“The Boycott, Divestment and Sanctions Committee of Palestinian Citizens of Israel (BDS48) calls upon our Palestinian people in the homeland and the Diaspora, the peoples of the Arab world, and people of conscience worldwide to boycott and divest from Hyundai Heavy Industries (HHI), until it ends its involvement in Israel’s violations of our human rights, particularly in Jerusalem and the Naqab (Negev),” says an action alert released on Tuesday.

The alert calls on people around the world “to boycott Hyundai products” and urges institutions, including investment funds and churches, to divest from Hyundai shares.

Municipal bodies should exclude Hyundai from public tenders, the action alert states.
Complicity in ethnic cleansing

While Israel’s abuse of the South Korean company’s products has been documented for years, BDS48 says the campaign comes “at this particular moment in light of the extensive use of Hyundai equipment by the Israeli authorities in the recent demolitions” of many homes of Palestinian citizens of Israel in the Bedouin village of Umm al-Hiran in the southern Naqab region, and in the town of Qalansawa further north, last month.

Another wave of demolitions in Umm al-Hiran is expected imminently, part of Israel’s plan to destroy the community and replace it with a town for Jews, to be called “Hiran.”

In December, Israel also used Hyundai equipment to demolish a home in the occupied Golan Heights.

The BDS48 action alert, which was disseminated by the Palestinian Boycott, Divestment and Sanctions National Committee (BNC), notes that Hyundai has been presented with evidence of its “persistent complicity in Israeli ethnic cleansing policies against Palestinians and Syrians in the territories occupied since 1967.”

But the company “has failed to stop its business-as-usual involvement,” the alert states.

Hyundai “has thus forfeited its responsibilities as stated in the UN Global Compact and the UN Guiding Principles on Business and Human Rights” – standards that are supposed to promote sustainable development and halt corporate complicity in state abuses.
Tarnished brand

Until the early 2000s, Hyundai was a single group encompassing such activities as vehicle production, shipbuilding, construction, steel, finance, retail, aerospace and defense.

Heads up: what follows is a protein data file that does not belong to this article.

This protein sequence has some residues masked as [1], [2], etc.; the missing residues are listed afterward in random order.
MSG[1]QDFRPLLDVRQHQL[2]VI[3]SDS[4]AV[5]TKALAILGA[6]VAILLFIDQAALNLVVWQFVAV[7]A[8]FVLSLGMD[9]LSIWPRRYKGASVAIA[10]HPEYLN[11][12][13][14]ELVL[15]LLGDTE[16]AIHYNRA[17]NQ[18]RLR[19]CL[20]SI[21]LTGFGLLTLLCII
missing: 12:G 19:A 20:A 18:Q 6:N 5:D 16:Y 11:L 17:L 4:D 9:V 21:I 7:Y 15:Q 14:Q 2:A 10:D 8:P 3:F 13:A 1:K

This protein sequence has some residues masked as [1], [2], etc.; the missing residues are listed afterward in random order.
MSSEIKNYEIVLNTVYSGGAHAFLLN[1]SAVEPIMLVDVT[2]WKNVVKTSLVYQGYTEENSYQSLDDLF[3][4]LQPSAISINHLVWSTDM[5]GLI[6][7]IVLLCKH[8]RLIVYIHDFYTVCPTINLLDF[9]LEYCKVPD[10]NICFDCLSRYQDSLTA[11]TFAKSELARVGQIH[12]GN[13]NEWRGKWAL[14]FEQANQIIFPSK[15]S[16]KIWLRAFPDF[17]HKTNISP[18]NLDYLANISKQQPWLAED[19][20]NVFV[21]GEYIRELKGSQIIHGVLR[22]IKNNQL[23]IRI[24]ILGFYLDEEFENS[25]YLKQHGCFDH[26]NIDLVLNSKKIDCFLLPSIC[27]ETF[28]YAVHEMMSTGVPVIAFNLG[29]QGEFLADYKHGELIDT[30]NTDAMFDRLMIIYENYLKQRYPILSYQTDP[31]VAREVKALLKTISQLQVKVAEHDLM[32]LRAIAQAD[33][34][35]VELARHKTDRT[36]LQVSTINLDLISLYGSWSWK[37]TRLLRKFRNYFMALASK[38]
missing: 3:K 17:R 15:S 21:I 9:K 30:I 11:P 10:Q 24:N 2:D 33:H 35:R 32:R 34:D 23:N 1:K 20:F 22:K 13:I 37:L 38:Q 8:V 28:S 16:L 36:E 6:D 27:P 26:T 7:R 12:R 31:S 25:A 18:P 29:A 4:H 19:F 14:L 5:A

It was broken up into five major companies, including Hyundai Heavy Industries, which makes ships and construction equipment, and Hyundai Motor Group.

But all the companies continue to be controlled by a few members of the founding Chung family as part of a complex web of entities.

All the spin-offs trade on the goodwill of the famous Hyundai name, a brand that risks being tarnished by association with Israel’s crimes.

Consumers around the world would be most familiar with cars made by Hyundai Motor Group and its affiliate Kia.

In recent years, Hyundai has shot into the world’s top five automakers.

It is a popular brand in Middle East countries, with Saudi Arabia accounting for more than 40 percent of its regional sales.

In 2016, Hyundai saw its first dip in auto sales in almost two decades. Its workers have also staged widespread strikes over wages.

The BDS48 action alert urges Hyundai workers and the Korean Confederation of Trade Unions “to stand in solidarity with our peaceful struggle by pressuring the Hyundai management to stop the company’s complicity in Israeli violations of human rights.”

“Our campaign is not intended at all to harm the interests of the company’s workers but to protect the rights of our people as stipulated in international law,” it states.

— source electronicintifada.net

NYC Taxi Drivers Stage Airport Strike to Protest Trump

Bhairavi Desai talking:

We were outraged by the so-called executive order. I mean, it’s just—it’s absolutely inhumane and cruel. And we are a workforce that’s largely Muslim and Sikh. And we know that, you know, when the flames of Islamophobia are fanned, and now by the presidency, it has a ripple effect on everyday people in this country. We’ve known through the years that taxi drivers, who are 20 times more likely to be killed on the job than any other worker, have often been the workers that have been the victims of hate crimes.

it was an act of solidarity. It was an act of consciousness. What is happening in this country is not normal. We refuse to accept this as normalcy. You know, we are a better humanity than this.

in New York City, we have over 19,000 members, and it includes Uber drivers. But Uber, as a company, sought to take advantage of our strike. And, you know, of course, it’s backfired. People have been really outraged. But it’s not surprising, because the CEO of Uber is an adviser to the president, and, you know, Uber has an absolutely atrocious policy in its treatment of the workers.

Yesterday in Philadelphia, our—the Taxi Workers Alliance of Pennsylvania went on a similar solidarity strike and stood with the protesters—in San Francisco, in Austin, Texas, in Houston. You know, one of the things that’s happened is, because of companies like Uber, we are a workforce that’s been so deeply fragmented and impoverished, right? And when workers are kept poor, it has an impact on civil society. It’s harder for people to rise up and take collective action. But we are at a moment of such deep urgency in this society. And, you know, I’m really proud of our members and of the drivers across this country. This was a real act of courage, you know, particularly to have a workforce that’s predominantly black and brown stand up in this time.